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Old 01-31-2010, 08:45 PM   #47
Dojo: Aikido Doyukai Hong Kong
Join Date: Nov 2009
Posts: 35
Hong Kong
Re: The Martial Art of Difficult Conversations

Matthew Story wrote: View Post

O Sensei believed that we could use the lessons we learn in aikido to create a more peaceful and harmonious world. Those lessons, as I see them, are to be relaxed and flexible and to move in harmony with the world around us rather than statically resist it. These are things I think we can apply to our daily lives.

More broadly, any martial art with do in its name fancies itself more than a method of combat. A do is a way, a path, not just an art or method. My students at school who learn taekwondo are learning respect for authority and others, perseverence, confidence, integrity, and leadership. If taekwondo were just a method of punching and kicking, it would be catastrophic to teach it to our students, many of whom have gang connections and/or violent personality disorders.

While I think the martial arts analogy can be (and often is) taken too far, I believe that the martial arts can and should teach us things that we can apply to the non-martial aspects of our lives.
Hi Matthew -

Thanks for making this point, and I do note you also raise the example of TKD and other martial arts.

However let's say I practice a form of meditation, and the practice leads me to me more calm, centered, less prone to aggression and more present in the moment. If an argument/ non physical conflict arose and I resolved it in a skillful and peaceful manner, people don't usually say "that's good Meditation, or that's a good application of of meditation principles!"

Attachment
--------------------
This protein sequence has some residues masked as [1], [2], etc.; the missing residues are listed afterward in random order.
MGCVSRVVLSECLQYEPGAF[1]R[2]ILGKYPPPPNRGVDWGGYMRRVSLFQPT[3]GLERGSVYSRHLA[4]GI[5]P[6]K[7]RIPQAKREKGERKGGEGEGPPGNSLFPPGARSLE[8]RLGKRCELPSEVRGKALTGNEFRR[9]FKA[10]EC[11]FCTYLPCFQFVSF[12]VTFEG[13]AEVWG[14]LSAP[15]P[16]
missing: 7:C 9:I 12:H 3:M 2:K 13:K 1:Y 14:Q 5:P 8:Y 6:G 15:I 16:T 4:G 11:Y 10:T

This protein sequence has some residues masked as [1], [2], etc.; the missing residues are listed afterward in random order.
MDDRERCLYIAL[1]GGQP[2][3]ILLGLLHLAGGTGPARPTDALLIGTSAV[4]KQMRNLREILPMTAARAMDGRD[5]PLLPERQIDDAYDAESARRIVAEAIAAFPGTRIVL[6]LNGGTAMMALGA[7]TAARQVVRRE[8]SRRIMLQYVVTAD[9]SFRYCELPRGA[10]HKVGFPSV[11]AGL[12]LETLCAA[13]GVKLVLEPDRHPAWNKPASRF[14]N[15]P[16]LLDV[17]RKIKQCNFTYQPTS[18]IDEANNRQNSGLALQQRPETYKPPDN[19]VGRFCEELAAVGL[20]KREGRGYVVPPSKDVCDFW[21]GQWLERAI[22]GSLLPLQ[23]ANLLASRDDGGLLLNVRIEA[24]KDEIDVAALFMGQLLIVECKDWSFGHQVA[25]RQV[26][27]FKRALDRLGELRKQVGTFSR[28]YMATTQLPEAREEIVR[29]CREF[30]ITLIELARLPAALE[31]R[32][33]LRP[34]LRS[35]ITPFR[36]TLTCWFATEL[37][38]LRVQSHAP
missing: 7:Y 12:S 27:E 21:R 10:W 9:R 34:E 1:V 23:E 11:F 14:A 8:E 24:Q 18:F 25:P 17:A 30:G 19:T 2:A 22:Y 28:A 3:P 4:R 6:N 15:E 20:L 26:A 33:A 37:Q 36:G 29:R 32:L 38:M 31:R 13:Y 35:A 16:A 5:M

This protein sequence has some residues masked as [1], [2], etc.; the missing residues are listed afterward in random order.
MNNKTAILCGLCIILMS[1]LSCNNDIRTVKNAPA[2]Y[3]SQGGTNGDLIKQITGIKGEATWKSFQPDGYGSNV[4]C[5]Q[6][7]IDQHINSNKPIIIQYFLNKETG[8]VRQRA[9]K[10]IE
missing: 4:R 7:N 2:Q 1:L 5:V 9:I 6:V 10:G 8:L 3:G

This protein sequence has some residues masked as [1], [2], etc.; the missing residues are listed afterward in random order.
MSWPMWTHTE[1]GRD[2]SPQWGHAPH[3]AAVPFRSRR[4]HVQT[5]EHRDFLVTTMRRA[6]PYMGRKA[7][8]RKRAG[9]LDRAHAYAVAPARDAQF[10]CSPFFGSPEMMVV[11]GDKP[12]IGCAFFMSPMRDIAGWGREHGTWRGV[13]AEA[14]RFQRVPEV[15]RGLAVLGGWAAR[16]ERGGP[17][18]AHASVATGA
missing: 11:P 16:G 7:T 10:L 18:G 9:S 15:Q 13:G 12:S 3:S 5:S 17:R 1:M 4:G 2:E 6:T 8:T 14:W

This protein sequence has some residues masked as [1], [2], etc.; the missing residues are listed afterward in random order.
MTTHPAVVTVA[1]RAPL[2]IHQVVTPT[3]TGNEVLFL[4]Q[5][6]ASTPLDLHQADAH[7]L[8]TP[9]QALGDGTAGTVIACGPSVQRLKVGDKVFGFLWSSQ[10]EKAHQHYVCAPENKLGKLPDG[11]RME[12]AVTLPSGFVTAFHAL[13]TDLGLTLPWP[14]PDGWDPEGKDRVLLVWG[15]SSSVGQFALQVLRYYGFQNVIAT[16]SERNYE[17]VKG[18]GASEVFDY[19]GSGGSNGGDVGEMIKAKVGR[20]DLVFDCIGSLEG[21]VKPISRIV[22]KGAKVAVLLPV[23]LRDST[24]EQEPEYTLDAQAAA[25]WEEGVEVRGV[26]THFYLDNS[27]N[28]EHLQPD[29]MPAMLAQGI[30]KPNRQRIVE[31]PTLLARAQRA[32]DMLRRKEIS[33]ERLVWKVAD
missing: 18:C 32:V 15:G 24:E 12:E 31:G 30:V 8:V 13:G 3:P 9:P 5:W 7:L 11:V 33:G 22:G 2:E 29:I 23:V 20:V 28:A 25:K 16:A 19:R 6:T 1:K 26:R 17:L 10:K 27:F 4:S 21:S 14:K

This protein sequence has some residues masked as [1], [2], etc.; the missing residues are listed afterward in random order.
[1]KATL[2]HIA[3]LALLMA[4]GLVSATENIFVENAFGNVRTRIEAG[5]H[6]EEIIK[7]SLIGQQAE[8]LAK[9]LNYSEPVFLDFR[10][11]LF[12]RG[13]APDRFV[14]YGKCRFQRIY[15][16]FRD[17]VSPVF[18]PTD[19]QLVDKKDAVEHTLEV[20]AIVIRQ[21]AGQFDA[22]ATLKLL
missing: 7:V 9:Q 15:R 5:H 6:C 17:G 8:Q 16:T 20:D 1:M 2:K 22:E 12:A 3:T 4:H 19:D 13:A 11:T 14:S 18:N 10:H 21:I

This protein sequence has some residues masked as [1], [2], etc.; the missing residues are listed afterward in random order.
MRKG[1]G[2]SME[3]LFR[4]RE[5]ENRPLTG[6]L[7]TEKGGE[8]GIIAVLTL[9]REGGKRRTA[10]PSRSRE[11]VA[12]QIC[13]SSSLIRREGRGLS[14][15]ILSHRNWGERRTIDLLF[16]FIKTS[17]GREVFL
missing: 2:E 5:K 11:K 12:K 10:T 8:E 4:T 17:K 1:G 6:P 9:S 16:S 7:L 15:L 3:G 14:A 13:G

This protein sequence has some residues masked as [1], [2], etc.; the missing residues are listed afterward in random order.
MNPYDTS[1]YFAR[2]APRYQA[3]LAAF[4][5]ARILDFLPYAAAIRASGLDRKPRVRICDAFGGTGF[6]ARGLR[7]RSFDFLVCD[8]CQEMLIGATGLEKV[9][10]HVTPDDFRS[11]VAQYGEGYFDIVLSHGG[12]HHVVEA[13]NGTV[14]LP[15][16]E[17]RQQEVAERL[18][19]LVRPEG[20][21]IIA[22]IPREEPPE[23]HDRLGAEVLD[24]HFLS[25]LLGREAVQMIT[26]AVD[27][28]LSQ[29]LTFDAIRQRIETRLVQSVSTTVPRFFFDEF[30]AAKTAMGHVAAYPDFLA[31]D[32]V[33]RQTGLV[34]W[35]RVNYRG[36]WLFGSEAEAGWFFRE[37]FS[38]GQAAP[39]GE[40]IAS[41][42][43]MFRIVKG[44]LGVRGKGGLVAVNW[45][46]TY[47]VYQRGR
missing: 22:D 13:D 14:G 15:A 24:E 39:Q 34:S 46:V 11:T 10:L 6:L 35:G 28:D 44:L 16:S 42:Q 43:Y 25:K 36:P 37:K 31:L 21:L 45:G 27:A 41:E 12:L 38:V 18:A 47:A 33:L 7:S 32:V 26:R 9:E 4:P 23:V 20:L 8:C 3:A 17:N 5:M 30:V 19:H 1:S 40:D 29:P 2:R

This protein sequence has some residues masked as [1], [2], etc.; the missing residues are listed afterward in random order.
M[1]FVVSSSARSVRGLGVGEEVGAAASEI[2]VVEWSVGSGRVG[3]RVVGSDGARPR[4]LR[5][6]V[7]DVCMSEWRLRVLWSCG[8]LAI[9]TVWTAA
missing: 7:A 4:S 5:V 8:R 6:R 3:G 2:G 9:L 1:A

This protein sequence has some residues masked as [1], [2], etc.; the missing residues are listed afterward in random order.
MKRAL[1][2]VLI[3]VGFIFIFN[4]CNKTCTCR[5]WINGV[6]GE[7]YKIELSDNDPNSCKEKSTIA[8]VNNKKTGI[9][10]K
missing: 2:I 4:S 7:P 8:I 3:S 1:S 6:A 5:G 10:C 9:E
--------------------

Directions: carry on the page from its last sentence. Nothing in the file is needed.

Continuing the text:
I would say that skips a step and gives too much credit to the meditation itself. IMO, meditation causes me to be a better human being and by being a better human being I am able to conduct myself better in the world. However the toolset that I am using to resolve the conflict may have nothing to do with meditation or aikido, but the kind of person that I have become as a result of these meditation practices helps me to use the toolset more effectively.

Another analogy may be yoga improves my flexibility which helps with my golf, which may lead me to a getting a hole in one. Is my hitting the hole in one good "yoga"? I don't think anyone would say so.

One can still credit yoga or aikido as part of an overall training regime but making the distinction is very important.

Would like to hear your thoughts.

Last edited by bernardkwan : 01-31-2010 at 08:55 PM.
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